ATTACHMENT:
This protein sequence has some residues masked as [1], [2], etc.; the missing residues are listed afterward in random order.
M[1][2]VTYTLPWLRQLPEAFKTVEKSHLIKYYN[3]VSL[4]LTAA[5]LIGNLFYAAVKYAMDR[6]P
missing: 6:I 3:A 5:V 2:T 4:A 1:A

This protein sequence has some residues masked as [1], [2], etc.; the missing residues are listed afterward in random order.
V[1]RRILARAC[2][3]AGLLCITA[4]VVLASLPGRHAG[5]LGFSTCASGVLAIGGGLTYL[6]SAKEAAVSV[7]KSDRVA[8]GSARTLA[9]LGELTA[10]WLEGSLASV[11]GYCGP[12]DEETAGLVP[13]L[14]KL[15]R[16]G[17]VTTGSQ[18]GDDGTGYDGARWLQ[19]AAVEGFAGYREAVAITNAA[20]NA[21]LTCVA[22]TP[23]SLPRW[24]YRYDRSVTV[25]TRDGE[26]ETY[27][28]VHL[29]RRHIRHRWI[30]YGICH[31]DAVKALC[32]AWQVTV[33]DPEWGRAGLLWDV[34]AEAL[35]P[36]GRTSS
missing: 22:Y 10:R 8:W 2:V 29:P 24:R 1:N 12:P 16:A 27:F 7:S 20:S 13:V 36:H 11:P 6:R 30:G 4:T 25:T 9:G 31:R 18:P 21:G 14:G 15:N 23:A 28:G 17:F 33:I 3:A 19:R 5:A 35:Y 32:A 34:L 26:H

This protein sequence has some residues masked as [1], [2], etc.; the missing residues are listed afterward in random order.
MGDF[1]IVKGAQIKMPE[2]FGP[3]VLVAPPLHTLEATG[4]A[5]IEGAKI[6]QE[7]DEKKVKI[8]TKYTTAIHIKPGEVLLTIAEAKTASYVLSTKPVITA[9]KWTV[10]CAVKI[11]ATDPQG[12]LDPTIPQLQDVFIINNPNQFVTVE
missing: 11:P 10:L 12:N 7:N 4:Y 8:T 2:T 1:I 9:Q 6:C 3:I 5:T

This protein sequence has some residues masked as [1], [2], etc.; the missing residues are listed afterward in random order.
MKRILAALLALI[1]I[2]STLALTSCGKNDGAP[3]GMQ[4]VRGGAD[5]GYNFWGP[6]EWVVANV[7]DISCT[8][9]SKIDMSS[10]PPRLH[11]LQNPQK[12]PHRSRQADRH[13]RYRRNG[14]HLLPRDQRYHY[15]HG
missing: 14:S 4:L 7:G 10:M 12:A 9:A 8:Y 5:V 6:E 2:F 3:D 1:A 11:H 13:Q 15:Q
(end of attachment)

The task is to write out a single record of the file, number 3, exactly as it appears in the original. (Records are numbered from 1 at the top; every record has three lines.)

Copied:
This protein sequence has some residues masked as [1], [2], etc.; the missing residues are listed afterward in random order.
MGDF[1]IVKGAQIKMPE[2]FGP[3]VLVAPPLHTLEATG[4]A[5]IEGAKI[6]QE[7]DEKKVKI[8]TKYTTAIHIKPGEVLLTIAEAKTASYVLSTKPVITA[9]KWTV[10]CAVKI[11]ATDPQG[12]LDPTIPQLQDVFIINNPNQFVTVE
missing: 11:P 10:L 12:N 7:N 4:Y 8:T 2:T 1:I 9:Q 6:C 3:I 5:T